After getting Subway once again in Trenton we headed West on highway 2 past Brighton. The highway was crowded with vehicles, but most were smaller cars as trucks stuck to the 401. In some places the shoulder had enough room to ride, and in others we were forced to ride directly on the road. Fortunately for us most drivers gave us plenty of space and I never had any close calls with the traffic.

We made it all the way to Colborne, well past our km goal for the day. As with yesterday the wind never really let up, and even on downhills our bikes would not roll without us pedalling against the strong wind. On top of a very large hill just outside Colborne I remember coming across a group of 4 cyclists going the other way who appeared to be enjoying the strong tail wind. I couldn’t help myself but to imagine if we had biked from Toronto to Kingston this would have been a much easier trip. But that was not the case, so we had to continue pushing.

We ended up pitching camp just west of Colborne. This time we ventured up into a small wooded area on the North side of the highway that gave us plenty of cover and privacy. Our 2nd night was similar to the first. The weather held out but Sam remained freezing cold without a proper sleeping bag. In Colborne we picked up hand warmers which did help, but they were not enough to keep the whole body warm. We called it an early night as the sun set and prayed for a change in winds tomorrow.


The next morning presented us with more of the same. The winds were strong as ever, and we had a little less sun. We packed up quickly, both chilled to the bone. As the ride began small snow flakes started to fall from the sky. Another sign from mother nature that we were destined to be cold this entire trip. We cycled into the tiny town of Grafton with low expectations of finding warmth (read coffee). I was overwhelmed with relief though when we stumbled upon a small greasy dinner that was a perfect breakfast spot. The coffee was flowing and the food was good.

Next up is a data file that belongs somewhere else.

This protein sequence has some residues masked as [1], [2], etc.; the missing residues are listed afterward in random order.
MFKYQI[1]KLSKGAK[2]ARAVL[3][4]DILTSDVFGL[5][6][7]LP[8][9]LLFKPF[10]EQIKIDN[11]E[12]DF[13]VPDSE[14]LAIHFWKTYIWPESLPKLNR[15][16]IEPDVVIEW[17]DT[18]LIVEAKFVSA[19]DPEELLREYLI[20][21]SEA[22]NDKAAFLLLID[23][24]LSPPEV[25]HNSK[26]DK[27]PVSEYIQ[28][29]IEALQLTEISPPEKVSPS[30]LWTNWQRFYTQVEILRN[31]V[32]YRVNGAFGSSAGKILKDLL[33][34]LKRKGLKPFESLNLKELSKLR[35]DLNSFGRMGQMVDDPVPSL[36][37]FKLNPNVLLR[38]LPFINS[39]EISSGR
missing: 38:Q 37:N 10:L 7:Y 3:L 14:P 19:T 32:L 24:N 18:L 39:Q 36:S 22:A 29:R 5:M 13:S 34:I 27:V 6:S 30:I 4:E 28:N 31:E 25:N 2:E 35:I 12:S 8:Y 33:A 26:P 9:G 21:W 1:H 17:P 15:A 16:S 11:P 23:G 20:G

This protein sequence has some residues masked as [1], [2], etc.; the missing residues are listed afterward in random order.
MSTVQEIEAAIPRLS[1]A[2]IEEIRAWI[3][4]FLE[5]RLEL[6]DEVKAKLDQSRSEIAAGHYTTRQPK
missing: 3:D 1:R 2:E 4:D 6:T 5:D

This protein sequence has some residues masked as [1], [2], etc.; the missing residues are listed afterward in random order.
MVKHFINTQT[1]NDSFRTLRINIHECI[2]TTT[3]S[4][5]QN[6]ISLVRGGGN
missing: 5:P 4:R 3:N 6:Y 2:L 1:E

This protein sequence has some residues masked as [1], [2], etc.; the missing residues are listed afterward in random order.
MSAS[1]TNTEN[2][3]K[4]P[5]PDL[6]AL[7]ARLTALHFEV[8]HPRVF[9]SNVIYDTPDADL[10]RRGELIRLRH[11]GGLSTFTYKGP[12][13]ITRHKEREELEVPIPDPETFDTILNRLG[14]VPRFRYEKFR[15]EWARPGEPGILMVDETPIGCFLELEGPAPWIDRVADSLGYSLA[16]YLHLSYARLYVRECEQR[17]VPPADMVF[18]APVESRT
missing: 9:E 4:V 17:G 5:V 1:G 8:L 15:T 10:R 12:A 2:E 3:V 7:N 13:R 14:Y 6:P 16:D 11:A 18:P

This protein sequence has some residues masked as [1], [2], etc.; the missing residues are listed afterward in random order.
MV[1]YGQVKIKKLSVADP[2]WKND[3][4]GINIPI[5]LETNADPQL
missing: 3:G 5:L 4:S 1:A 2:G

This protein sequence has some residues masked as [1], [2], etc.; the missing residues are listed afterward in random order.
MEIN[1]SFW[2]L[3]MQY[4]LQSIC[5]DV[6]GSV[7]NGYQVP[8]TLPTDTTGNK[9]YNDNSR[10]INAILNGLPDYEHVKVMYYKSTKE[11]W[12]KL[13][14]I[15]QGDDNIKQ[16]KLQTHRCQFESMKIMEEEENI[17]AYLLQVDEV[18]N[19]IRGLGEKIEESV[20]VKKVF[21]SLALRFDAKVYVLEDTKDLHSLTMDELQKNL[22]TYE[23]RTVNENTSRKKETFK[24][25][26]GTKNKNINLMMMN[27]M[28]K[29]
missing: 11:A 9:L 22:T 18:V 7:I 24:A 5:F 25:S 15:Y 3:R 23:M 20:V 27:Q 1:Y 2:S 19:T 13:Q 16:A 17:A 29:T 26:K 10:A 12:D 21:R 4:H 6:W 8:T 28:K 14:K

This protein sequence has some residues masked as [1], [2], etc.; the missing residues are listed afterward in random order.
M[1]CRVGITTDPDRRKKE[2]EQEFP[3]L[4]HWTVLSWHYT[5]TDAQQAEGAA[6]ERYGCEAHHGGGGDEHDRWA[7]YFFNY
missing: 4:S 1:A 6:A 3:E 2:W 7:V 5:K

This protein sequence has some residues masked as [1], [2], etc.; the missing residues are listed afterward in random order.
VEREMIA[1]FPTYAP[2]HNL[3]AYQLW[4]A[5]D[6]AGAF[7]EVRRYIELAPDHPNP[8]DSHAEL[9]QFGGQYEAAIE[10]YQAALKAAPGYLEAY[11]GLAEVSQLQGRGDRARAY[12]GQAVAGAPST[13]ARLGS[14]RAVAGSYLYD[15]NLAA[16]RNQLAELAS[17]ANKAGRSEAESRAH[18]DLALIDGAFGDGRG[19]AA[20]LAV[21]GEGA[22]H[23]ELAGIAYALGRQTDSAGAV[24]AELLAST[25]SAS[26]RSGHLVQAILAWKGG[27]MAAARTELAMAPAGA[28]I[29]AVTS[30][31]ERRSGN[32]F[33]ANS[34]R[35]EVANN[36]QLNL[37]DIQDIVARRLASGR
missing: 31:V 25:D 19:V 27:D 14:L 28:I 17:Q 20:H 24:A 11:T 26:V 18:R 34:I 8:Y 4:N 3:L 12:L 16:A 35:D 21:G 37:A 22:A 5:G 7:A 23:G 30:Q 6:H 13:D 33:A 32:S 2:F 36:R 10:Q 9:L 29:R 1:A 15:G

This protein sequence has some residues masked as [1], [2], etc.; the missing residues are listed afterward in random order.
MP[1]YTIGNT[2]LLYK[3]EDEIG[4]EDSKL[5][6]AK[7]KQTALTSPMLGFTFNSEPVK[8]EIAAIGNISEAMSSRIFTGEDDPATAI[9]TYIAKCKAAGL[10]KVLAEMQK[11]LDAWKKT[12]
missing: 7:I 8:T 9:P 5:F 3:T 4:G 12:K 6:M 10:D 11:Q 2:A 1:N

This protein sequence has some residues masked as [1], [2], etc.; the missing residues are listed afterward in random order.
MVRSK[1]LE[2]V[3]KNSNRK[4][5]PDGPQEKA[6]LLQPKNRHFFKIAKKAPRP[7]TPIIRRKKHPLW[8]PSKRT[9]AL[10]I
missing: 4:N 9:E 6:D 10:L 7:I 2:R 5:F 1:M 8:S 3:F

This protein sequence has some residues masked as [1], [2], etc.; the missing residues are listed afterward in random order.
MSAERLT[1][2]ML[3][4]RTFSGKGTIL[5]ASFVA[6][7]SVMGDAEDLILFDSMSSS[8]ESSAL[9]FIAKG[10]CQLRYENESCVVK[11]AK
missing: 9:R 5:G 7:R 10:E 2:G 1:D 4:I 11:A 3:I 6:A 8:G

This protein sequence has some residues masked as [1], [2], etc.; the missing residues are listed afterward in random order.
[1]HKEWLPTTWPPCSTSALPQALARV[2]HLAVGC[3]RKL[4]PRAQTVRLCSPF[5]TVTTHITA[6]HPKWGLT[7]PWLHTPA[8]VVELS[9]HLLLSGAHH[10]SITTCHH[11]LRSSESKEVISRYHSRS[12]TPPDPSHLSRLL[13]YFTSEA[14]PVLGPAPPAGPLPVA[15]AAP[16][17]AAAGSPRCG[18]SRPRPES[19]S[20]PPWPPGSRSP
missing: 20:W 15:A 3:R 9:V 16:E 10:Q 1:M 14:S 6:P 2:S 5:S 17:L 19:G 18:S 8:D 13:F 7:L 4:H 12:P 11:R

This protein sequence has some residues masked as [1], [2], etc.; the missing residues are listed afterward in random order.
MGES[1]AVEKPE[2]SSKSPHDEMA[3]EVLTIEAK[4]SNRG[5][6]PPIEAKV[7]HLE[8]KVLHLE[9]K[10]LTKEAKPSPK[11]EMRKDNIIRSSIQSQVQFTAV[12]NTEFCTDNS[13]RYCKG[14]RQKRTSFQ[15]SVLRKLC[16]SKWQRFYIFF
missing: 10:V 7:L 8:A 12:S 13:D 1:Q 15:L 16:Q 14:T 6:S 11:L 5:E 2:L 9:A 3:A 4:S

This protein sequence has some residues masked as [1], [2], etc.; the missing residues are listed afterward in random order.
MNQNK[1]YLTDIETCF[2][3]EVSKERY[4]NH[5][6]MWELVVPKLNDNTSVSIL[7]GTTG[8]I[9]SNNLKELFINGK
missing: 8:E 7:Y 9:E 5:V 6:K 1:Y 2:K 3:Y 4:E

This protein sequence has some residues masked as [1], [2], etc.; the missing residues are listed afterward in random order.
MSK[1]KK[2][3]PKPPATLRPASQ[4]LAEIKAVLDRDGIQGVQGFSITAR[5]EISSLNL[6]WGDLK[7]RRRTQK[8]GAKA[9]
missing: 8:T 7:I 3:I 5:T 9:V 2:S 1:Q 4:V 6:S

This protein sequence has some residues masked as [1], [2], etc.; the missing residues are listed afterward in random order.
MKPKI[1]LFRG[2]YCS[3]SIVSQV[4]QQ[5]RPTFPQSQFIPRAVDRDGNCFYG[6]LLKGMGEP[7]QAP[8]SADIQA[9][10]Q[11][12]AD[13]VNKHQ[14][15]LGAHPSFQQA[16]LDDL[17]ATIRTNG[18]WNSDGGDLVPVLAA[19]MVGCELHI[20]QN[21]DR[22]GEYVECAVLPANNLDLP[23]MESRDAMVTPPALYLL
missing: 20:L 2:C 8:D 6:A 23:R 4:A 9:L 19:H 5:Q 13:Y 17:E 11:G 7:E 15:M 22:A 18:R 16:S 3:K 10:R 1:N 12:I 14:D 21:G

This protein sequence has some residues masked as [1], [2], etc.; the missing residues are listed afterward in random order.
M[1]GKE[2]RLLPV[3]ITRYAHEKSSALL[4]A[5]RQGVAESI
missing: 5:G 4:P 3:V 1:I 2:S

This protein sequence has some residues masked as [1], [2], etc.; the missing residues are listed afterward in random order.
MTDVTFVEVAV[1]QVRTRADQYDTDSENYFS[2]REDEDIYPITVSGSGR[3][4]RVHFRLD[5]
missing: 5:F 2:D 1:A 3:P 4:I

With morale raised after our warm breakfast we headed west with renewed spirits. Since my flat tire two days ago I had been search of a proper pump to get the tire pressure to a higher PSI, but had no luck finding one yet. I was hoping as we neared Toronto today I would be able to find a bike shop with one.

We faced cold weather that was made to feel much worse from the strong head wind. The coldest moment I can recall was after cycling down a very large hill my hands felt numb. I hadn’t brought proper gloves on the trip. The week before was a beautiful one in Kingston, and I naively assumed it would be more of the same. Luckily in Canada you are never more than a stones throw away from a Tim Hortons. I dismounted my bike and got into that Tim Horton’s as quickly as my cold joints would allow.